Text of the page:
Sustainable cities

Australian scientist Scott Watkins explains how, in the cities of the future, a multitude of surfaces could be generating power—thanks to flexible solar cells.  

Video source: Scienceworks.

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I’m Scott Watkins, and I’m working to make solar panels using new processes where we can print them.This enables us to make energy generation sources that can be low cost, lightweight, and used in ways that we haven’t even imagined yet.

The sun provides a huge amount of energy for us. In fact, more energy hits the surface of the earth in one hour than we consume in a whole year. By developing new sorts of solar panels, we can generate electricity by having them on surfaces in all aspects of our lives.

Printable solar cells mean using things like this, a printer, to make a solar panel that generates electricity. It’s exciting because this is a way of making these solar panels that's really cheap, really easy, and can be done really quickly. And the product that we get out at the end is flexible, lightweight, and can be different shapes and colours.

All of this means we can use solar power in ways that are different to what we can currently do with existing hard, rigid silicon solar panels.This is our smallest printer. And what we can do on this is print rolls that are about 10 centimetres wide. What we’ve got here is a solution of the polymers that absorb the light in the printed solar cell. So we take this solution, this ink, and put it into the tray that’s inside the printer.

Then we run the printer, and the printer coats this ink onto the plastic. And that’s the first step in making the solar cell. So we take the rolls from the printer that we just saw that have the polymer ink printed down onto them, and we bring these and install them on this printer here.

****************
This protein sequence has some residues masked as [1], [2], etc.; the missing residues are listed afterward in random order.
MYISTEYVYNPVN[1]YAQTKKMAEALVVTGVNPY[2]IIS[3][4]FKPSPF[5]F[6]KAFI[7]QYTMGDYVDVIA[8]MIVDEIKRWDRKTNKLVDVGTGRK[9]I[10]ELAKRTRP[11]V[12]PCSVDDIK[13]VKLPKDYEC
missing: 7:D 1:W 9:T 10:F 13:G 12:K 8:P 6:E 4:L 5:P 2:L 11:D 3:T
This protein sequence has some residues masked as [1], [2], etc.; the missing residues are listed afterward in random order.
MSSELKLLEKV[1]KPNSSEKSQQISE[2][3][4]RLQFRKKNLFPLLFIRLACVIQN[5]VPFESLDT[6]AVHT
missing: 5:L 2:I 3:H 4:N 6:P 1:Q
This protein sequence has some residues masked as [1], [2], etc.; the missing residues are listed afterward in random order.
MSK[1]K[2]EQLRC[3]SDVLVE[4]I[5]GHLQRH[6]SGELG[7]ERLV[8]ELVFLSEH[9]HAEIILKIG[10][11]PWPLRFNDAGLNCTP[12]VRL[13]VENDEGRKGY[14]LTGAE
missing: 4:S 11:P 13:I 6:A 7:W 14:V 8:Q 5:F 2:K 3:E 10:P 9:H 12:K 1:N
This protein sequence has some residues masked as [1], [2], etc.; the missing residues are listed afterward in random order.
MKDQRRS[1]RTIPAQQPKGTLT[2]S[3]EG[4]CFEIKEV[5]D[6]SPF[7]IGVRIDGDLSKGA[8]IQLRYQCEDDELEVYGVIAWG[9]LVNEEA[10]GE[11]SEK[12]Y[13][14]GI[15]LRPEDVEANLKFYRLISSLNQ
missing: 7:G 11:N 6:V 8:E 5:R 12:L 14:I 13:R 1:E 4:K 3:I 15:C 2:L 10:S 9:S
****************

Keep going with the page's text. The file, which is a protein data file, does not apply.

What this printer does is puts down the top electrode, and that’s a silver grid.We can see that silver grid printed on here on the finished solar cell. So this is one of our printed solar cells. We’ve put some copper tape on the ends to act as the connector. What I’m doing here is taking this printed solar cell and plug into it the positive and negative electrodes. We’ll then take our cell and put it under our light, and we can measure how much power it’s producing.

So what we’re doing here is we're measuring how much current the solar cell is producing. Even under this room light, we’re still producing a little bit of power. But when we turn the solar simulator on that simulates the real sunlight, we see a big jump in the amount of current that we’re producing. One view of a city of the future would be that every surface is generating some electricity.So that’s the windows, that’s the tops of the buildings, the bus shelters, the roofs of the cars, and the bags and the clothing that people are carrying around and wearing.

All of us have the potential to be generating that power and having things that generate that power around us.That’s the vision of the future.

The mind-bending future of flexible electronics

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